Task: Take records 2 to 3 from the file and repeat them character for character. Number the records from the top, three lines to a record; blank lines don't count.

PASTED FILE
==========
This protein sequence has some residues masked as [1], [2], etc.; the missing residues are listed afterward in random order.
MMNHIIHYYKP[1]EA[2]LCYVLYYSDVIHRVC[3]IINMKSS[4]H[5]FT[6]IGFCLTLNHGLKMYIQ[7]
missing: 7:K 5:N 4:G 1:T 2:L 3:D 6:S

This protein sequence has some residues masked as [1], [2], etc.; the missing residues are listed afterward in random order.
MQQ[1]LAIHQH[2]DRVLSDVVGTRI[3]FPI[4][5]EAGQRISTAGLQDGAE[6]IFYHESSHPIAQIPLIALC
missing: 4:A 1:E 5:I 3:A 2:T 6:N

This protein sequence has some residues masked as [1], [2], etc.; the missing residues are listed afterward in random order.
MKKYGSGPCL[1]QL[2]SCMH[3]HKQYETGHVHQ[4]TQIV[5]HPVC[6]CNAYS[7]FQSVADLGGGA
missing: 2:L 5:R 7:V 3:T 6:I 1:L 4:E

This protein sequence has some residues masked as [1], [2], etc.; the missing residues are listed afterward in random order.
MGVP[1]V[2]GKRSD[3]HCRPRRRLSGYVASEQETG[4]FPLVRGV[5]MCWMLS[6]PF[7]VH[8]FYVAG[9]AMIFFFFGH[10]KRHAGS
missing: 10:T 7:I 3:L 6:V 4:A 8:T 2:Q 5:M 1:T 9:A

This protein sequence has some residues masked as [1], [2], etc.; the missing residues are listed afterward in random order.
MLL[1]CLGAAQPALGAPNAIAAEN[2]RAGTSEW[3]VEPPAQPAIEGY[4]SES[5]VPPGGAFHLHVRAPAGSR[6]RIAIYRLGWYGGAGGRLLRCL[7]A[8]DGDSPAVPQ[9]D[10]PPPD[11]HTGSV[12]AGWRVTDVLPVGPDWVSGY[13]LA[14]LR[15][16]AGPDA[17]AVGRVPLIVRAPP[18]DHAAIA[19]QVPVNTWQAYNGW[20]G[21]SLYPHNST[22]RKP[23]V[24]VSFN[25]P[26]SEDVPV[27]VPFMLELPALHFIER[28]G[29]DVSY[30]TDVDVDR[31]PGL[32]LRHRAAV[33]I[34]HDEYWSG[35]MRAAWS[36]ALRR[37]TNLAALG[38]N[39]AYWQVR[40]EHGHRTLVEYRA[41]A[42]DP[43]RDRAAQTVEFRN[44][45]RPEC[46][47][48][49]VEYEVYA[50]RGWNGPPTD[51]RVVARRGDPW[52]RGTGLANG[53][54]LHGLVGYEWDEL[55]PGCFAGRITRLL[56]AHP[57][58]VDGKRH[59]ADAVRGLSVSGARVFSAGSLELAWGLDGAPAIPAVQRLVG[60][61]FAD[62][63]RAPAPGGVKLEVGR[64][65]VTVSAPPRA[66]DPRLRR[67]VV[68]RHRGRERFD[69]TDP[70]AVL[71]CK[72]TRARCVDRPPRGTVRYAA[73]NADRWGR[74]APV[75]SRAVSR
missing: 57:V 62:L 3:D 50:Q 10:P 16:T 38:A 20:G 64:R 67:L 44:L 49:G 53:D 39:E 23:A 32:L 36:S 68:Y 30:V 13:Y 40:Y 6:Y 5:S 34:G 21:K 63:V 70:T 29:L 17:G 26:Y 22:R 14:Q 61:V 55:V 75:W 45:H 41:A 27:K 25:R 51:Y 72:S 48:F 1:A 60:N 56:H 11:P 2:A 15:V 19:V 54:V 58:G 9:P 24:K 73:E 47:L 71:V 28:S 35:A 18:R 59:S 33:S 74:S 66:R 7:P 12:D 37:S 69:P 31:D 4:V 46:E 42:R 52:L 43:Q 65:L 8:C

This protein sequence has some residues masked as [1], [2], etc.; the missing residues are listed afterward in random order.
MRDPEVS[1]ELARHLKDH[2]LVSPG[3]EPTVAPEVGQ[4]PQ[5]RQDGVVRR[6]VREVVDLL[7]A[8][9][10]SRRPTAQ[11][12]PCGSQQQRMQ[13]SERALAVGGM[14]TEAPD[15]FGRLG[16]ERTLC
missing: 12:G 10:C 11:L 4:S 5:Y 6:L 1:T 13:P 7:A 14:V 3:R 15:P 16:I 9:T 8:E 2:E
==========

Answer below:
This protein sequence has some residues masked as [1], [2], etc.; the missing residues are listed afterward in random order.
MQQ[1]LAIHQH[2]DRVLSDVVGTRI[3]FPI[4][5]EAGQRISTAGLQDGAE[6]IFYHESSHPIAQIPLIALC
missing: 4:A 1:E 5:I 3:A 2:T 6:N

This protein sequence has some residues masked as [1], [2], etc.; the missing residues are listed afterward in random order.
MKKYGSGPCL[1]QL[2]SCMH[3]HKQYETGHVHQ[4]TQIV[5]HPVC[6]CNAYS[7]FQSVADLGGGA
missing: 2:L 5:R 7:V 3:T 6:I 1:L 4:E